Defeating the Jihadists: A Blueprint for Action: Richard A. Clarke and others released this report in November 2004. The Summary of the Recommendations is worth reading: "We argue that the threat is not terrorism, nor even all terrorist organizations, but rather jihadist terrorists, who seek to hijack Islam and use violence to replace existing governments with non-democratic theocracies. In most predominately Muslim nations, these affiliated jihadist groups seek to overthrow the existing government .. In Islamic countries, the jihadists seek to expel non-Muslims and non-Muslim influences. In nations where Muslims are in the minority, jihadists seek to create sub-cultures that are insulated from the nations and societies in which they exist. Often they also use their presence in these nations as a base for propaganda, recruitment, fundraising, and terrorism aimed at influencing the host governments. ..
There is disagreement as to whether jihadists are motivated chiefly by U.S. actions, such as the invasion of Iraq or U.S. support to Israel, or by their desire to create theocratic governments. Jihadists successfully employ criticism of U.S. policies to widen their support. Whether or not the U.S. were in Iraq or Israel in the West Bank, however, the core jihadists would still seek to overthrow existing regimes to create theocracies, and would target the U.S. because American support of existing Islamic governments makes that goal harder to achieve. ..
Since 9/11 Washington has provided only $516 million dollars towards the $5.6 billion the Coast Guard estimates U.S. ports need to make them minimally secure. In the FY2005 budget, the White House asked for just $50 million more. ..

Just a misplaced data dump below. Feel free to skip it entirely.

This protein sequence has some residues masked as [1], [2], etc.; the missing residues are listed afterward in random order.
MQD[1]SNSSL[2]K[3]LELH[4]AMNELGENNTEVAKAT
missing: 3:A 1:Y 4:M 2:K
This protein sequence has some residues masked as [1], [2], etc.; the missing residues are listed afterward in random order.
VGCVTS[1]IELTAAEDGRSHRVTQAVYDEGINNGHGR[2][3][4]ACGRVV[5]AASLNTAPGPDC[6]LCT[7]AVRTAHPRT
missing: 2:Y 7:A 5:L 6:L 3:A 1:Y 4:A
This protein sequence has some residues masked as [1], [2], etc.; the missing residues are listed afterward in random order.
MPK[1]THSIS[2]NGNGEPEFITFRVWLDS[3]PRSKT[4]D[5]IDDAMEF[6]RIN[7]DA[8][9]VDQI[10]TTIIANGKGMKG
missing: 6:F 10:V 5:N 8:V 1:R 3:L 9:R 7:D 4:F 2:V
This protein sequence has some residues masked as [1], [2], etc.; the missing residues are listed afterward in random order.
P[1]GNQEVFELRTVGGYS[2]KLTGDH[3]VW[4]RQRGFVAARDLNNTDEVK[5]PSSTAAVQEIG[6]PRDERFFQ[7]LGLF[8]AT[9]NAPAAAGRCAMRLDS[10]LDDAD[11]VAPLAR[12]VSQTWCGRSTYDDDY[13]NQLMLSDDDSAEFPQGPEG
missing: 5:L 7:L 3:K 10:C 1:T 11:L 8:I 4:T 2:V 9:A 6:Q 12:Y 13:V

The $155 million appropriated by Congress for [rail security] is about 1% of the funding appropriated for aviation security, though 16 times as many people travel by public transportation every day than by air. The next administration has the opportunity to play a critical role in this process by ensuring the passage of a block grant program dedicated to enhancing transit system security, focusing in particular on subways, commuter trains, and Amtrak railways...
Today, there are 123 chemical plants in this nation that, if attacked, could threaten up to one million people each. Yet there is no requirement to secure these plants. A Government Accounting Office (GAO) report released in March 2003 noted that even though U.S. chemical facilities were “attractive targets for terrorists,” the ability of any facility to respond to an attack was “unknown.” GAO found that the chemical industry was not required by law to assess vulnerabilities or take action to secure its facilities, and that “the federal government has not comprehensively assessed the chemical industry’s vulnerabilities to terrorist attacks.”.. " 4:42:35 PM